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West View woman's video may earn her spot in winner's circle

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Courtesy of Sharon King
Kristen Grom

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To watch Kristen Grom's anti-bullying video, visit nobullgreatamerican.votigo.com/contests/showentry/1427014

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Wednesday, July 10, 2013, 9:00 p.m.
 

Kristen Grom of West View might be making travel plans to attend the Sundance Film Festival in January.

She'll know when she attends the No Bull Teen Video Awards in August in Los Angeles. Her video, “Erase the Hate,” was selected as one of 15 finalists out of 264 entries. Having her five-minute short film shown at the Sundance festival in Utah is one of the top prizes offered as part of The Great American No Bull Challenge, a social change campaign for 13- to 18-year-olds.

“I'm constantly entering things,” said Grom, 18.

In fact, her novel, “Hopefully Yours” won a Gold Medal in the 90th annual Scholastic Art and Writing competition in the spring. She earned the opportunity to work with a professional editor to prepare her first book for possible publication.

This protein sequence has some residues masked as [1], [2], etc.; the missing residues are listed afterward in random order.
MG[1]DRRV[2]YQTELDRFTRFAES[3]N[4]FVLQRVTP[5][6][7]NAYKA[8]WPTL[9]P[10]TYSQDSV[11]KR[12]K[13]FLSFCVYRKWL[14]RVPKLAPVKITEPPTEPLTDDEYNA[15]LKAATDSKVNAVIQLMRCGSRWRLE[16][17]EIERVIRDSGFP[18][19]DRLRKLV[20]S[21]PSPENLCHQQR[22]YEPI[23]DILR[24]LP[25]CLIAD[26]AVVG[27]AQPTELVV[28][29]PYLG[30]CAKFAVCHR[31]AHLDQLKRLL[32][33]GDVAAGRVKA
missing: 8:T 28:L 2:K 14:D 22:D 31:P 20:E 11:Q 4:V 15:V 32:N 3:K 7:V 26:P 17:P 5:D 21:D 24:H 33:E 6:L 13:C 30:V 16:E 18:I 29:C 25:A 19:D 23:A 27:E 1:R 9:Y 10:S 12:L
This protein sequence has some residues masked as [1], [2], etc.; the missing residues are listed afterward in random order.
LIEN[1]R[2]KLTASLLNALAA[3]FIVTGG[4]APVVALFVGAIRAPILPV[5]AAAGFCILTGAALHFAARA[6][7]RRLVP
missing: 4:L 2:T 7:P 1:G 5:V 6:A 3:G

Grom's creativity transferred easily from the written word to the screen.

Jill Mikula, a physical education teacher in North Hills Senior High School, Grom's alma mater, told her about the contest in 2012 — just five days before the video was due. Despite the time crunch, her entry made it into the Top 100 last year. With more time this year, Grom's anti-bullying piece may get her into the winners circle.

It was one of 50 top videos chosen during public voting in May. Judges then determined the top 15 entries.

The cause the contest champions is one Grom embraces.

“My mom always told me to treat people the way I wanted to be treated,” she said. “You don't have to like everybody, just respect them.”

Sarah Flores, vice president of video and content for the No Bull Challenge in California, remembers Grom's perfectionism and her product.

“There's not so much acting or drama,” Flores said. “She filled the video with facts, and the children look real. It's relatable for other kids.”

Grom said she hopes her work shows teens that “being the voice of someone who doesn't have one is cool.”

Being kind to those on the receiving end of a bully's cruelty sends the strongest of messages.

“I think a lot of teens are so caught up in fitting in, they often forget one random act of kindness can change someone's life,” she said.

Dona S. Dreeland is a staff writer for Trib Total Media. She can be reached at 724-772-6353 or ddreeland@tribweb.com.

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